Businesses in Phoenix Struggle As Homelessness Crisis Continues


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“It’s a fire the size of my house. My customers are trying to eat, and they can’t even breathe.”

“Gunshots. Shouting. It goes on all day.”

Within a half-mile of their restaurant, the police had been called to an average of eight incidents a day in 2022. There were at least 1,097 calls for emergency medical help, 573 fights or assaults, 236 incidents of trespassing, 185 fires, 140 thefts, 125 armed robberies, 13 sexual assaults and four homicides. The remains of a 20-to-24-week-old fetus were burned and left next to a dumpster in November. Two people were stabbed to death in their tents. Sixteen others were found dead from overdoses, suicides, hypothermia or excessive heat. The city had tried to begin more extensive cleaning of the encampment, but advocates for the homeless protested that it was inhumane to move people with nowhere else to go, and in December the American Civil Liberties Union successfully filed a federal lawsuit to keep people on the street from being “terrorized” and “displaced.”

And now Joe and Debbie arrived for work on another morning and noticed a woman sprawled on the sidewalk with her face against the pavement. Debbie watched for a moment until she saw the woman roll onto her side. Maybe she was sick. Maybe she was just asleep. “Let’s give her a bit to get sorted,” Debbie said. But at lunchtime, the woman had barely moved, and two hours later she was still lying there, as the temperature climbed and Debbie began to imagine the worst possibilities. More than 1,250 homeless people had died in Maricopa County in the last two years, including hundreds from drug overdoses or heat exposure. Other nearby property owners had started calling the neighborhood Death Row.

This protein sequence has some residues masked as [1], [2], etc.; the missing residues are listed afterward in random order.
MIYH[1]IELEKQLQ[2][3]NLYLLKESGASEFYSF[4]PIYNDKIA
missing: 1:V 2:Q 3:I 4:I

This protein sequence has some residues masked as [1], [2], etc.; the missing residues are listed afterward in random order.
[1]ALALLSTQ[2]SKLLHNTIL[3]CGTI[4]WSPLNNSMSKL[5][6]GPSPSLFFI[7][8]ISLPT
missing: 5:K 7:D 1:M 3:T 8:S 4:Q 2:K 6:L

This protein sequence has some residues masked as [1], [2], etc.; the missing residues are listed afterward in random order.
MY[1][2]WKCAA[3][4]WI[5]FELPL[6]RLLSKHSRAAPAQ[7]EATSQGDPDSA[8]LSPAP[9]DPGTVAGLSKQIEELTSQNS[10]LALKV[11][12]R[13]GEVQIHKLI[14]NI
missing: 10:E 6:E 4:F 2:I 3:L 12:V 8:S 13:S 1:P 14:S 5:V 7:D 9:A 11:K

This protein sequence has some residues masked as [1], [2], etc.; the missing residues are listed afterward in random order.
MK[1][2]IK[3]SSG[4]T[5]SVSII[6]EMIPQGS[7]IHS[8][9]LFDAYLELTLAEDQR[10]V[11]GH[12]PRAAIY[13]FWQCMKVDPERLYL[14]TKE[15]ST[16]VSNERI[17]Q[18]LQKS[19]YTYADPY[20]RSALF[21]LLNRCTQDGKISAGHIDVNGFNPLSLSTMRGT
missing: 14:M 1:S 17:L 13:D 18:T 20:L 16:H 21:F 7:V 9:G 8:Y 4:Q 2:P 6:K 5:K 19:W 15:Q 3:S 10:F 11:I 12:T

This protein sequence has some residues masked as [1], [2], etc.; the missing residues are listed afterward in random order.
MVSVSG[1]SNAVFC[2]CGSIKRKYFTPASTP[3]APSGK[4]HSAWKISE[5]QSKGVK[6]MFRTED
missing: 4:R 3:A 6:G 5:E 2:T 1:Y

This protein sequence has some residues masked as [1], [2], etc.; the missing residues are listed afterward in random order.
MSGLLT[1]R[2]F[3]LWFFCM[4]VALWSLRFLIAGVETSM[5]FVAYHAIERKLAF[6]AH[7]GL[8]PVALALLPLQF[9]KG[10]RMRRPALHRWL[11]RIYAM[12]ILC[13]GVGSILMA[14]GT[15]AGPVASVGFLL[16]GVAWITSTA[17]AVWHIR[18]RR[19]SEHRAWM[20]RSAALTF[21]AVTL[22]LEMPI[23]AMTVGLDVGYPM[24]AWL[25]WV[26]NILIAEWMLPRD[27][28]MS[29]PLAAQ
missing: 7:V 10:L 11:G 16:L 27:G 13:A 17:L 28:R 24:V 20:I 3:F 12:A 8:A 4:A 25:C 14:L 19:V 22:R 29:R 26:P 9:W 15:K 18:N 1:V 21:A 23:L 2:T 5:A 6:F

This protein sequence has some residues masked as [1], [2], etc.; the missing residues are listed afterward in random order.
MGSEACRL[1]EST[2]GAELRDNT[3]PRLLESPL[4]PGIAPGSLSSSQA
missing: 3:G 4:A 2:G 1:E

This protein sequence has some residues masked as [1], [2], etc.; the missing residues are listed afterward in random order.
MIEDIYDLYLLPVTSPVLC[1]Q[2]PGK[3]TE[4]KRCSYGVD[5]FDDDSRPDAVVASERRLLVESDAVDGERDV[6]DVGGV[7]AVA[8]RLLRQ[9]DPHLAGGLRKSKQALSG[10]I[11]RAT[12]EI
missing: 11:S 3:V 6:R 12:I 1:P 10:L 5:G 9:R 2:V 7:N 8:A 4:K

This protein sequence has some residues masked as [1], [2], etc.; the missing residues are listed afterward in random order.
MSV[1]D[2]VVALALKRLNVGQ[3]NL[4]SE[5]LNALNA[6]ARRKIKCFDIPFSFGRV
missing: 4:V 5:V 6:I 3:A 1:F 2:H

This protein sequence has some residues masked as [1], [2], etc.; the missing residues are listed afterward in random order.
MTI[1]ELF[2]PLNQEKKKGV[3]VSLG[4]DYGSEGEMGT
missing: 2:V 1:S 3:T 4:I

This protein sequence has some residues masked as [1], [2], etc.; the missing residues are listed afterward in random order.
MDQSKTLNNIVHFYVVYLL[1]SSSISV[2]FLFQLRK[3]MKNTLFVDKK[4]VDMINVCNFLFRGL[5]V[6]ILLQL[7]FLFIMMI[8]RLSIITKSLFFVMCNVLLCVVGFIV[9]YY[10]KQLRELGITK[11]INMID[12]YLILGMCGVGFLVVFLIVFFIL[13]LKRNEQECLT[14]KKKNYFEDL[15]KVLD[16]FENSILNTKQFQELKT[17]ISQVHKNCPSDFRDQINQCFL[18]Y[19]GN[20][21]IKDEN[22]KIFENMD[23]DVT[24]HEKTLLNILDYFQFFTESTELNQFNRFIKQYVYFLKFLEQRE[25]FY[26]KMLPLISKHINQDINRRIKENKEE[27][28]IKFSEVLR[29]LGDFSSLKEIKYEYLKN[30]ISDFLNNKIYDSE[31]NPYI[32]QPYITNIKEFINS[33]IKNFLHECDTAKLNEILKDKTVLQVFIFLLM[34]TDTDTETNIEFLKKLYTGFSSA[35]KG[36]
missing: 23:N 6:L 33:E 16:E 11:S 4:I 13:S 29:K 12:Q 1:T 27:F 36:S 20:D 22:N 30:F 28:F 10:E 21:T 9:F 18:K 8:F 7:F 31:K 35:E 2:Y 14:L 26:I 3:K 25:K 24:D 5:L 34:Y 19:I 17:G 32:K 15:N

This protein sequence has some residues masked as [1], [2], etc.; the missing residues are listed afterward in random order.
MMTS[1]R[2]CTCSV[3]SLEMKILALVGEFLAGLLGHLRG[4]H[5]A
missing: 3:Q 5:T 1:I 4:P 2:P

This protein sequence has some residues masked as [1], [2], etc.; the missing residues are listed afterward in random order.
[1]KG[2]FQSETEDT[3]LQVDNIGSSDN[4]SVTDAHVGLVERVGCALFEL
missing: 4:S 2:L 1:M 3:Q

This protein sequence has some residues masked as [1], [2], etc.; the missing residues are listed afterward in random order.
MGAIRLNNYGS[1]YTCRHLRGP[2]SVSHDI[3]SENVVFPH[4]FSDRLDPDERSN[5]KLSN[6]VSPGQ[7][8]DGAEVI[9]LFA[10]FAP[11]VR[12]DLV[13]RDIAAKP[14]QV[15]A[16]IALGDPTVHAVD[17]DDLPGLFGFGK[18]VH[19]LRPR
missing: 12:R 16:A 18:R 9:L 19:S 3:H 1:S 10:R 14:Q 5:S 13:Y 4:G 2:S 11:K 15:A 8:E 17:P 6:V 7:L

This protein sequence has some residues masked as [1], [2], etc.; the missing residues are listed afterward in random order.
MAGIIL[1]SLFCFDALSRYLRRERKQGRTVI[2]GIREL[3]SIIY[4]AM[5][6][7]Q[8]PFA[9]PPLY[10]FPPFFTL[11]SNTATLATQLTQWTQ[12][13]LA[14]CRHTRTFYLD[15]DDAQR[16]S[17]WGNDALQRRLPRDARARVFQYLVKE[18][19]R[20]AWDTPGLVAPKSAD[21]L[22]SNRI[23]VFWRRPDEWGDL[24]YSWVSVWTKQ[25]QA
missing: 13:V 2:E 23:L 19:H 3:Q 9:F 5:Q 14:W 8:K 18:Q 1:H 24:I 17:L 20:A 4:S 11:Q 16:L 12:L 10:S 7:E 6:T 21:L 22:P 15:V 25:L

Debbie picked up the phone and dialed 911. “I’m concerned,” she said.

“It sounds like someone who could be resting,” the dispatcher told her.

“Maybe,” Debbie said. “But I’m about to go home for the day. Can you do a wellness check?”

That would mean sending the Fire Department, and lately firefighters had been harassed or assaulted so often within the encampment that they typically responded with a police escort. The dispatcher explained that it wasn’t possible to send a full team of emergency medical workers to check on every person on the street who might in fact be taking a nap, and she suggested that Debbie approach the woman herself to ask if she needed help.


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